The absorption rate of all the three inhibitors in the gastrointestinal tract is rapid. However, they have distinct pharmacokinetic profiles. The latter impacts the clinical use of PDE5 inhibitors with regards to the initiation of optimal pharmacological effect, as well as the duration of pharmacological action. Peak plasma of sildenafil is attained in less than 1 hour. The pharmacokinetics of vardenafil is quite similar to that of sildenafil as it is absorbed in the average time to peak plasma concentration of about 1 hour. Peak plasma of tadalafil takes a relatively longer time to be reached that is approximately 2 hours.

Food, especially fatty food, is known to delay the absorption of vardenafil and sildenafil. On the contrary, food does not alter the rate and extent of absorption of tadalafil. Therefore, vardenafil can safely be taken with no regard to food. When sildenafil is taken with food as opposed to the fasted state, the absorption rate of the inhibitor is decreased by approximately 30%, while the mean time to maximum concentration is hindered by almost 1 hour. Similarly, the absorption of vardenafil is delayed by high-fat meal for nearly 1 hour, and maximum concentration is reduced by about 20% when compared with the fasted state. Notably, alcohol does not affect the pharmacokinetics of the three PDE5 inhibitors. In spite of that, men may wish to avoid alcohol as its consumption has been associated with erectile dysfunction.

Half-life is another pharmacokinetic variable of PDE5 inhibitors. The variable indicates the duration for which any particular drug will remain pharmacologically active after its ingestion. Both vardenafil and sildenafil have a terminal half-life of about 4 hours, while that of tadalafil is about 17.5 hours. All the three inhibitors are eliminated from the body by hepatic metabolism. Sildenafil is mainly metabolized into an N-desmethyl metabolite by cytochrome P450. The metabolite also exhibits some PDE5 activity and is thought to account for about a fifth of the drug’s activity. Similarly, vardenafil is broken down into an active metabolite that is thought to account for 7% of its pharmacological activity. Unlike the previous two, tadalafil lacks an active metabolite, and its activity is done solely through the parent drug.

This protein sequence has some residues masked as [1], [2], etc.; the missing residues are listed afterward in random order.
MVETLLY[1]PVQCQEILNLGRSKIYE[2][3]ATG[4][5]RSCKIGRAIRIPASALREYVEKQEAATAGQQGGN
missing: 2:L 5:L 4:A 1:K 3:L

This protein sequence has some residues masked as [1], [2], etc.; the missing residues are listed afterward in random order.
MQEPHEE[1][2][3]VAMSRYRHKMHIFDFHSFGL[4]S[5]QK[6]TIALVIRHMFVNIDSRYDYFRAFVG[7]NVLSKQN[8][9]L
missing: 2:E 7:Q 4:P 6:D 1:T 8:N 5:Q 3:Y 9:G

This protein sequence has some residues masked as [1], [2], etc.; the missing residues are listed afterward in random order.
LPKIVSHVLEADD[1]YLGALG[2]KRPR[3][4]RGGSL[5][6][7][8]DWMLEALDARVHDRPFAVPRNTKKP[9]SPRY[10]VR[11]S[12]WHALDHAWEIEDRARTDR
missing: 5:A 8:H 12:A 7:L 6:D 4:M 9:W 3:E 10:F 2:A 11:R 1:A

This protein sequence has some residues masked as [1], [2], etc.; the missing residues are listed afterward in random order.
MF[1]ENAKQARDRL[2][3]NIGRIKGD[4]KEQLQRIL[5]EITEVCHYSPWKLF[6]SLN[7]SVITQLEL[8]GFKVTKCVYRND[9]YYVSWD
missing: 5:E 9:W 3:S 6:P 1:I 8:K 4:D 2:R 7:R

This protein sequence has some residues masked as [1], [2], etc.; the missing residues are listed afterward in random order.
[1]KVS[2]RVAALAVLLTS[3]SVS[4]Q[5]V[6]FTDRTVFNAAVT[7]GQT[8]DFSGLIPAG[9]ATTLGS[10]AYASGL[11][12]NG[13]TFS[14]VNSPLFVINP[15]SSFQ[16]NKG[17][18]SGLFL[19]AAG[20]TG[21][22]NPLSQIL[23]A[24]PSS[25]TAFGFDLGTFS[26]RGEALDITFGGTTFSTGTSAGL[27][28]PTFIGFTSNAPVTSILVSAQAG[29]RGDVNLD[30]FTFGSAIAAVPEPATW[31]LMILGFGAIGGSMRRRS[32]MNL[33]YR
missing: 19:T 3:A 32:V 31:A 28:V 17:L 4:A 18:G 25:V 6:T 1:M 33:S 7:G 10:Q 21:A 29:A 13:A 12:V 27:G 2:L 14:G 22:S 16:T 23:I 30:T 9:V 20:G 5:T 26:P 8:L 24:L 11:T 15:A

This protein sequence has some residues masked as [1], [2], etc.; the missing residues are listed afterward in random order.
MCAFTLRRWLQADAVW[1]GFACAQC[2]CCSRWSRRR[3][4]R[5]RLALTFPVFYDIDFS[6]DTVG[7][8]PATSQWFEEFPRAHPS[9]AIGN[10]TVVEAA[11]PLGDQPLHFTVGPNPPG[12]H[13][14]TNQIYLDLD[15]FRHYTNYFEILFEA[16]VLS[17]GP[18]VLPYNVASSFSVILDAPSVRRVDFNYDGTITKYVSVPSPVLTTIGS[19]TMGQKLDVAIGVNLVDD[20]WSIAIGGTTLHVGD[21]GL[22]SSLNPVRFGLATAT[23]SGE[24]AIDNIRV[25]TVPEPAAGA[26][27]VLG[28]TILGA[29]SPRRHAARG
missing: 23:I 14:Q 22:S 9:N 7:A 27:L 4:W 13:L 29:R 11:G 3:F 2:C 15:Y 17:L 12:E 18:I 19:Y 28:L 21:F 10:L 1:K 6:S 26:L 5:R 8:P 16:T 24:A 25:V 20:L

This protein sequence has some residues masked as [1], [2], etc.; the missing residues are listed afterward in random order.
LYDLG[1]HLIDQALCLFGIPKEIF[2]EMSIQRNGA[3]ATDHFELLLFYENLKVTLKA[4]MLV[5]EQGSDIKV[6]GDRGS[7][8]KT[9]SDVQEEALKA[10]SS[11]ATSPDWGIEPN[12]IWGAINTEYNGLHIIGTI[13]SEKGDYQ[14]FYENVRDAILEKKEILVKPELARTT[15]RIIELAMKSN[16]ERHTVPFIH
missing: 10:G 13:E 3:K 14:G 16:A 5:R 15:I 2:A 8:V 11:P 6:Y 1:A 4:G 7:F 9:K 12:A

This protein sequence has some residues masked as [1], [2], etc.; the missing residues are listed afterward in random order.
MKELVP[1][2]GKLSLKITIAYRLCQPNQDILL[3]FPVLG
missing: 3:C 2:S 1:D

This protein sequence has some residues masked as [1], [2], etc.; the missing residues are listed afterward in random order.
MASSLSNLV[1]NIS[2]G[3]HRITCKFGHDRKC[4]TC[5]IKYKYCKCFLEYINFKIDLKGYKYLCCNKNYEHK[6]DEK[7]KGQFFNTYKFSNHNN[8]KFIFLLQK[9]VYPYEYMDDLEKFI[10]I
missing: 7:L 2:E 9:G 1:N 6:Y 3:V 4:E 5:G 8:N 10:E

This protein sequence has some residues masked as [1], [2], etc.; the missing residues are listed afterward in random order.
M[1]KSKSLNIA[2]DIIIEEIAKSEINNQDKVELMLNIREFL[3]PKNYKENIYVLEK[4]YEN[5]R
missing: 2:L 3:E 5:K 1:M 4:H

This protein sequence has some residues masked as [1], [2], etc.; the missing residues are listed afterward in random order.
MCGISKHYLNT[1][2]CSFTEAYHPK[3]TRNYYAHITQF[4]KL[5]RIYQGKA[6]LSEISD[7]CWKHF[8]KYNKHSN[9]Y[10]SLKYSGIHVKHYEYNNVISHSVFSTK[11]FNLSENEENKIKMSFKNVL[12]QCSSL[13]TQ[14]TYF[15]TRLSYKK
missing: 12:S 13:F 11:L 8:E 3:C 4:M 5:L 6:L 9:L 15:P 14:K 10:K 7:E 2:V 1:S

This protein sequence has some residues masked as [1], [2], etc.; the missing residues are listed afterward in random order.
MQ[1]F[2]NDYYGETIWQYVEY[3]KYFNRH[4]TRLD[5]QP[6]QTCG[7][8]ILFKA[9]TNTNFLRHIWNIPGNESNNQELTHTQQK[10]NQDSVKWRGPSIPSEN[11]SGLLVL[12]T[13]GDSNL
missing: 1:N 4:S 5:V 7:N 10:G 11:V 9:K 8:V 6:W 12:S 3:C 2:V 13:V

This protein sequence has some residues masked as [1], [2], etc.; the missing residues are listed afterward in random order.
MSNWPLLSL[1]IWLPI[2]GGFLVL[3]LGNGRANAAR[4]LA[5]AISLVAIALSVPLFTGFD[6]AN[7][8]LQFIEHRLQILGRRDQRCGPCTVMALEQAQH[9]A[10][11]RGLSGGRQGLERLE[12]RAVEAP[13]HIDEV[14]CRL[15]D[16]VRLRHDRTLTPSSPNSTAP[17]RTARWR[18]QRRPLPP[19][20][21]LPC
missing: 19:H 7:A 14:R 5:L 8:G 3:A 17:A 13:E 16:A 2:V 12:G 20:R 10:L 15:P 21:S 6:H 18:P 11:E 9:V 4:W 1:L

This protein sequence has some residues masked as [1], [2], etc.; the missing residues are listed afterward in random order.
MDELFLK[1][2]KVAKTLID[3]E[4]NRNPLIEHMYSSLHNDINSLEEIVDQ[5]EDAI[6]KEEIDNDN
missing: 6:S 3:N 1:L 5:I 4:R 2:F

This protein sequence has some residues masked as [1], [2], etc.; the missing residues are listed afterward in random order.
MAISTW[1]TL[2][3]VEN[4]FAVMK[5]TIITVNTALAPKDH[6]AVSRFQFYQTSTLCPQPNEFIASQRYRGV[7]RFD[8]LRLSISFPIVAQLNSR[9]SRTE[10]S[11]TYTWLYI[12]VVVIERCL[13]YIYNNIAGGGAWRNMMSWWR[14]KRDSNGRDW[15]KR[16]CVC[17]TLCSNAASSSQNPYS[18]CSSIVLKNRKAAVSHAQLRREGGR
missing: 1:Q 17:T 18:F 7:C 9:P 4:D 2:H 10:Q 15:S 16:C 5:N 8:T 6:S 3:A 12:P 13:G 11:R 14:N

All the three inhibitors are largely excreted as metabolites in feces and slightly in urine. Since PDE5 inhibitors are principally metabolized via cytochrome P450 isoform 3A4 by hepatic enzymes, inhibitors of this enzyme may reduce the clearance of PDE5 inhibitors. Hepatic enzyme inhibitors include indinavir, cimetidine, ritonavir, ketoconazole, saquinavir, and itraconazole. In addition to slowing down the liver metabolism of PDE5 inhibitors, these enzymes may also increase plasma levels and thereby affect the net effect of the drugs. Likewise, grapefruit juice may also slow down the liver metabolism of PDE5 inhibitors.

All the three inhibitors are largely excreted as metabolites in feces and slightly in urine. Since PDE5 inhibitors are principally metabolized via cytochrome P450 isoform 3A4 by hepatic enzymes, inhibitors of this enzyme may reduce the clearance of PDE5 inhibitors. Hepatic enzyme inhibitors include indinavir, cimetidine, ritonavir, ketoconazole, saquinavir, and itraconazole. In addition to slowing down the liver metabolism of PDE5 inhibitors, these enzymes may also increase plasma levels and thereby affect the net effect of the drugs. Likewise, grapefruit juice may also slow down the liver metabolism of PDE5 inhibitors.